Over on the homepage, Hans von Spakovsky reflects on the recent Wall Street Journal piece by Suzy Weiss, a student upset over the fact that she was turned down by the “elite” colleges to which she applied. He thinks it pretty clear that she lost out at those schools because of racial preferences that worked against her.
The argument raised in defense of such preferences is that it allows school officials to create a more diverse, more “interesting” student body, which benefits everyone. I don’t think I have ever seen any effort at demonstrating later that the preferentially admitted students actually did anything particularly noteworthy while in school. Most of the URM (underrepresented minority) students are hardly any different from the rest of the student body and don’t add anything in particular.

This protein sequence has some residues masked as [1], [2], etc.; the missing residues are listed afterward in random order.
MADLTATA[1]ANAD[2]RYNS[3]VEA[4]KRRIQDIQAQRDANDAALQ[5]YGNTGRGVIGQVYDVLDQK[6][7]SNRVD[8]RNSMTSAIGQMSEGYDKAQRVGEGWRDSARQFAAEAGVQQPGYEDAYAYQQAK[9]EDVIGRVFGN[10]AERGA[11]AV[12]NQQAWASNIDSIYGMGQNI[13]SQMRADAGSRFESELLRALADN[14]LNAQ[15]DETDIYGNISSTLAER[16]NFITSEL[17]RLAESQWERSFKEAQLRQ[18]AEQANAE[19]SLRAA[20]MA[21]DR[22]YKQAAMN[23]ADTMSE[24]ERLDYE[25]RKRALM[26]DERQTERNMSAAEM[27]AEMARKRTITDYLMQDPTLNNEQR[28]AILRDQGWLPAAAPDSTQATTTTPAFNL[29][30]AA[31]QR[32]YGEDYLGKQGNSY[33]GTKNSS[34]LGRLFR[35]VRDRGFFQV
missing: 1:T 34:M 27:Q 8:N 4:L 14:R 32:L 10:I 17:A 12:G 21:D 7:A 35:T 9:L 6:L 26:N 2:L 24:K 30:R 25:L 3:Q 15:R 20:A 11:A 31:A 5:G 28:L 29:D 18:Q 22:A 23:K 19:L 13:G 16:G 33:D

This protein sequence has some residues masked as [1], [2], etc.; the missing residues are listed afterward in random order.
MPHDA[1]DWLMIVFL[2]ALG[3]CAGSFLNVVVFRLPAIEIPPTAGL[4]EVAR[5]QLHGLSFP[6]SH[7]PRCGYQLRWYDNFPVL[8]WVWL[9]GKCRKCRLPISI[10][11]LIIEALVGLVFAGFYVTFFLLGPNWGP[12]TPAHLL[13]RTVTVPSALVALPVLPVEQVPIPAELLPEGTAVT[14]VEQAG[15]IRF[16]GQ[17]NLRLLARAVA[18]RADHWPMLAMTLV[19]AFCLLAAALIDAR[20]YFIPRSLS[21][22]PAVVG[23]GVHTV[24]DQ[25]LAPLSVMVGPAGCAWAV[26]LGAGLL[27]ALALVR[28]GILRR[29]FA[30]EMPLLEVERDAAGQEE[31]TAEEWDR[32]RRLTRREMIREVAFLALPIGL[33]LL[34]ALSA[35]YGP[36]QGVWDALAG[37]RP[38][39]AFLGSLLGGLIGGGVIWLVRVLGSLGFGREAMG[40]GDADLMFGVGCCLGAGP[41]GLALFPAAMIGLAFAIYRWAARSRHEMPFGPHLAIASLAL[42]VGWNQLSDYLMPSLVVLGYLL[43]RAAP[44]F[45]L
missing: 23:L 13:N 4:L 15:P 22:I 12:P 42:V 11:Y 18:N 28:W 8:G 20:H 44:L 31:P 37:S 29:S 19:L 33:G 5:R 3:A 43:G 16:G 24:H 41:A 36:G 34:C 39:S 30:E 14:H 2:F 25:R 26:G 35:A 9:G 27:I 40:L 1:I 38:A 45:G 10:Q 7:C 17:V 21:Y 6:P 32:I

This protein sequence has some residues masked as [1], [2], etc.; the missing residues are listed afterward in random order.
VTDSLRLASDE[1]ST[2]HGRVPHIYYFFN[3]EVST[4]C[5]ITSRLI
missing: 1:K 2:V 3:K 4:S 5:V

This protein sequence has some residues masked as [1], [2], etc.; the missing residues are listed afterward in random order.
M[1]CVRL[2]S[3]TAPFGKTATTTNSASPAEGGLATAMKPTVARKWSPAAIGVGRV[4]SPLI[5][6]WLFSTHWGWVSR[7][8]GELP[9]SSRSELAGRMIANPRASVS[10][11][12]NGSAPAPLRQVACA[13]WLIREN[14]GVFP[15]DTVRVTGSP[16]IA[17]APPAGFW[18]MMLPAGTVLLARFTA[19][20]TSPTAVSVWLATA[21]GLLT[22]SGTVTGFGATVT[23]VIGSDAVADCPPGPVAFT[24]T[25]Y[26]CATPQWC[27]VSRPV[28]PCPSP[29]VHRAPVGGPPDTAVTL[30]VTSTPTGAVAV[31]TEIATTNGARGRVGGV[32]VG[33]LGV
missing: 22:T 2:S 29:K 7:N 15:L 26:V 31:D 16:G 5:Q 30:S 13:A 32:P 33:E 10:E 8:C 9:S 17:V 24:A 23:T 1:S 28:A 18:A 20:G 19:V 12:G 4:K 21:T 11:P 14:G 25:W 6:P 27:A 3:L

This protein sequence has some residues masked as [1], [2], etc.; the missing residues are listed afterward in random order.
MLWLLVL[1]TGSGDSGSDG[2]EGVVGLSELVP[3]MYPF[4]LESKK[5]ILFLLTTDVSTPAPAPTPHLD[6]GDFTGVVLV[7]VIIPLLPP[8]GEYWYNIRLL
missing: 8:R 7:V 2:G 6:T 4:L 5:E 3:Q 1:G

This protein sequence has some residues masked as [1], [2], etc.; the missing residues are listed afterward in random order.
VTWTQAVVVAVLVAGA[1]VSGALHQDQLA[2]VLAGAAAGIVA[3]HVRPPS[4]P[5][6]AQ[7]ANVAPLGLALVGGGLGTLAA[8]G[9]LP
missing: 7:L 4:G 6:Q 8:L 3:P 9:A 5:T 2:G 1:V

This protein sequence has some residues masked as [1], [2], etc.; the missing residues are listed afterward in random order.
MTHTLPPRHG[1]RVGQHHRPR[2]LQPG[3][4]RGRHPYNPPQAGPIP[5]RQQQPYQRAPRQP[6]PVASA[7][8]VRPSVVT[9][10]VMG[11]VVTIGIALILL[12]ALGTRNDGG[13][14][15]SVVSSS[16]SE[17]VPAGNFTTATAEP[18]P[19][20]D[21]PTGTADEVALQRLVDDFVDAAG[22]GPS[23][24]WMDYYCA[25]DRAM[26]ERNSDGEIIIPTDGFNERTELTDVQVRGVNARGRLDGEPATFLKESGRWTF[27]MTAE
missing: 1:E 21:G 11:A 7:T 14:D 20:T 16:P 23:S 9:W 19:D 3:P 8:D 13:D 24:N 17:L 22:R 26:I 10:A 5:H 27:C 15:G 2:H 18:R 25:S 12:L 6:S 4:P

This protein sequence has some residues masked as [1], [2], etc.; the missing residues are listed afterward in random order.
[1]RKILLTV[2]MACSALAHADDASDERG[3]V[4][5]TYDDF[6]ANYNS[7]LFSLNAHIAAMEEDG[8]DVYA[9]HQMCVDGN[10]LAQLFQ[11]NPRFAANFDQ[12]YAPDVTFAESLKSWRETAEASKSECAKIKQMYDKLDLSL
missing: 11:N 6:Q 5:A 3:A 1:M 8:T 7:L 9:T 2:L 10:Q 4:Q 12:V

Thomas Sowell had a good observation about this in his book Inside American Education:
What will look “rich and interesting” to superficial people can of course differ greatly from what scholars who are masters of their respective intellectual disciplines will find to be students able to plumb the depths of what they have to offer. Dull-looking nerds can revolutionize the intellectual landscape and produce marvels of science, even if their life stories would never make a good movie or television mini-series.
I’m not saying that Miss Weiss had a right to be admitted to any of her top picks. I’m not saying that private schools don’t have the right to set their own standards. What I am saying is that the arguments offered in favor of preferring some students over others simply on account of their ancestry are weak.